Cervical Cancer – We’ve Come a Long Way, Baby!
Nearly thirty years ago, I was a new registered nurse in labor and delivery. It was a pleasant and enjoyable unit to work. The end result was the celebration of a beautiful, healthy, bouncing baby boy or girl. The proud father would pass out pink/blue bubble gum cigars or treat the nurses with pizza. But then there were other times….
One day I had a patient who presented to the labor and delivery unit in imminent delivery of her baby. An obstetrician was en route to the unit. Another nurse and I prepared her for delivery. We placed her on the delivery table and removed her clothing, placed on a patient gown and began to prepare and clean around her genital area. What I saw for the first time, was genital warts.
HPV (human papillomavirus) is usually revealed by genital warts which have been linked to cervical cancer. HPV is a sexually transmitted disease and the number one risk factor for cervical cancer.
Thirty years ago, Gardisil did not exist. It is a vaccine we have today to prevent HPV.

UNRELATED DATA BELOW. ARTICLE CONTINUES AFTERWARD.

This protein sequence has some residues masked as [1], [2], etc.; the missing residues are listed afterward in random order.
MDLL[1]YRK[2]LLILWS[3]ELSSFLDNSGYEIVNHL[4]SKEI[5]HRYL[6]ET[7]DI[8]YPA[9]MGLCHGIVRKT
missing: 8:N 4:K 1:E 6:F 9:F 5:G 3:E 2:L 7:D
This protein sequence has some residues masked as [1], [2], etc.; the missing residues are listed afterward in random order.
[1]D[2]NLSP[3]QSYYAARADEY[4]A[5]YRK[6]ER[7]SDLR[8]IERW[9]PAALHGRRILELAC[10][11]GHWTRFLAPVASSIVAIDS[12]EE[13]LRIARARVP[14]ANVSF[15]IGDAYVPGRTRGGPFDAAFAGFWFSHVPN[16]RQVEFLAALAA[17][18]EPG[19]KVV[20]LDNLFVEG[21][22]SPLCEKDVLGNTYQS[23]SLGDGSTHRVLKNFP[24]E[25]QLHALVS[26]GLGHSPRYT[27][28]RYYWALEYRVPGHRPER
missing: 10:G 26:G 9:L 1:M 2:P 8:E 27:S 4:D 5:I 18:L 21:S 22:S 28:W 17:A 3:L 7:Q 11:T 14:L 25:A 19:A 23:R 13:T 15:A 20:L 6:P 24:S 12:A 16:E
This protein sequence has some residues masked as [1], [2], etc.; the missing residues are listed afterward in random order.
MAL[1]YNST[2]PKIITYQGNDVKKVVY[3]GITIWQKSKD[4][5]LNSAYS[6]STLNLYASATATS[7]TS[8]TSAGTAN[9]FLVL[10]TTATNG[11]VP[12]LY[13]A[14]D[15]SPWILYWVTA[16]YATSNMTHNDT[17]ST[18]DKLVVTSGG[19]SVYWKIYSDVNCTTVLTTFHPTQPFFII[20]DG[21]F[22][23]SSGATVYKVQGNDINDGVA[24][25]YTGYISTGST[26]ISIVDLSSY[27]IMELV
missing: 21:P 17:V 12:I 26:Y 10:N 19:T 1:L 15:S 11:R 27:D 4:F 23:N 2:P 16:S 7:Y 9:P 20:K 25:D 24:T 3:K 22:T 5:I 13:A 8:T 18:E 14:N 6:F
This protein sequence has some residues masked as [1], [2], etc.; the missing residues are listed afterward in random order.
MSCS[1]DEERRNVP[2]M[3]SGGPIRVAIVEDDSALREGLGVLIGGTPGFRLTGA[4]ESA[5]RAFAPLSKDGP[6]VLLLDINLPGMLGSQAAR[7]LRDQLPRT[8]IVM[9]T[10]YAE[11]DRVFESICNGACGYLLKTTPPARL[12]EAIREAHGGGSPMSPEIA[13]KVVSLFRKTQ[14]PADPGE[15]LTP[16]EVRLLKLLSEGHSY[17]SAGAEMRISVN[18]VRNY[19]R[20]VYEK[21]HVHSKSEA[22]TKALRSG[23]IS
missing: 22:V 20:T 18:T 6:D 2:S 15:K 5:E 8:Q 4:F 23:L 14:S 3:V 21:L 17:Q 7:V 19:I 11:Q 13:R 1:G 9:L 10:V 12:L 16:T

Another similar vaccine, Cervarix is reported to have been approved by the FDA recently. These vaccines’s can not help you once precancerous cells are detected and must be given before an abnormal Pap Test.
A few years later, I ran into this patient again at the hospital. I remembered her well. She was there for a clinic visit. We chatted and she told me a horrific story about her cervical cancer. She was filled with remorse and regret for ignoring her health over the years; she admitted to substance abuse and using her body to support her habits. Medical care was not a priority for her; therefore the genital warts condition was ignored.
This eventually led to the cervical cancer which had begun to spread to other parts of her body. It was malignant. Her prognosis was poor. She was going to die. Emotionally, I could not listen to more of her sad story. But I will never forget what genital warts look like.
HPV is the most common sexually transmitted disease. By age 50, at least 80 percent of women will have acquired genital HPV infection. (Centers for Disease Control and Prevention, May 2004). It usually goes unnoticed and may clear up on its own within a year or two. Ladies, discuss your risk factors for cervical cancer with a gynecologist; and please get your regular Pap Tests!